Forever goods
December 28, 2011 5:53 AM   Subscribe

What consumer products don't depreciate much in a 5+ year timespan?

There have been a lot of questions about premium goods that you can buy new for a higher price but that will last a lifetime. Along the same lines, what are things you can buy that may be expensive, but that can be easily sold in a few years for a price close to what you paid, making them very inexpensive to own?
posted by smackfu to Shopping (32 answers total) 5 users marked this as a favorite
Old stuff that has depreciated as much as it's ever going to - good quality old furniture for example.

On the same theme, antiques of all varieties - supposing of course that you've done your research before buying.

Maybe not what you're looking for, but you can find some really nice things on Freecycle, and they never depreciate.
posted by emilyw at 6:05 AM on December 28, 2011

Though this is most likely not what you are looking for, I find my musical instruments tend to carry value very well. A quality guitar is a quality guitar no matter the age.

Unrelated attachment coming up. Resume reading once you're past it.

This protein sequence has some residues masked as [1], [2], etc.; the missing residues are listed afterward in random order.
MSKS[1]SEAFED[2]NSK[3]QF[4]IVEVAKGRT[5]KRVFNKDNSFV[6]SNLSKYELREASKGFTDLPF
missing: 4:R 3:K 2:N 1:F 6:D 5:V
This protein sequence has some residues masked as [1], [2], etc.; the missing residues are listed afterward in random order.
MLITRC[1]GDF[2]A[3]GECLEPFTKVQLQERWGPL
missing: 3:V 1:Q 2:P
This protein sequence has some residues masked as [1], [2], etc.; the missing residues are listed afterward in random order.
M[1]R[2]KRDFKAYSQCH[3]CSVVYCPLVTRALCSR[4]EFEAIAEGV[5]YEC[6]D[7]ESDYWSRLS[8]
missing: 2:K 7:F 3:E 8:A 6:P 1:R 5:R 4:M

posted by amazingstill at 6:05 AM on December 28, 2011 [2 favorites]

High-quality cribs and popular baby brands for durable baby goods (strollers, carriers, etc.). The resale on these can be easily 90% of new; it shocks me, especially for something being chewed and barfed on.
posted by Eyebrows McGee at 6:22 AM on December 28, 2011

Some used vehicles depreciate very little, or occasionally even appreciate. Four wheel drive Toyota pickup trucks, Jeep Wranglers, and Land Cruisers can, if you don't overspend, be bought used, driven hard for a few years, and sold for about the same as you paid. I'm sure there are other niche car markets out there that function the same way -- older diesel Mercedes, probably -- but it all hinges on not paying too much and not buying something that needs endless money poured in to fix all the delayed maintenance issues.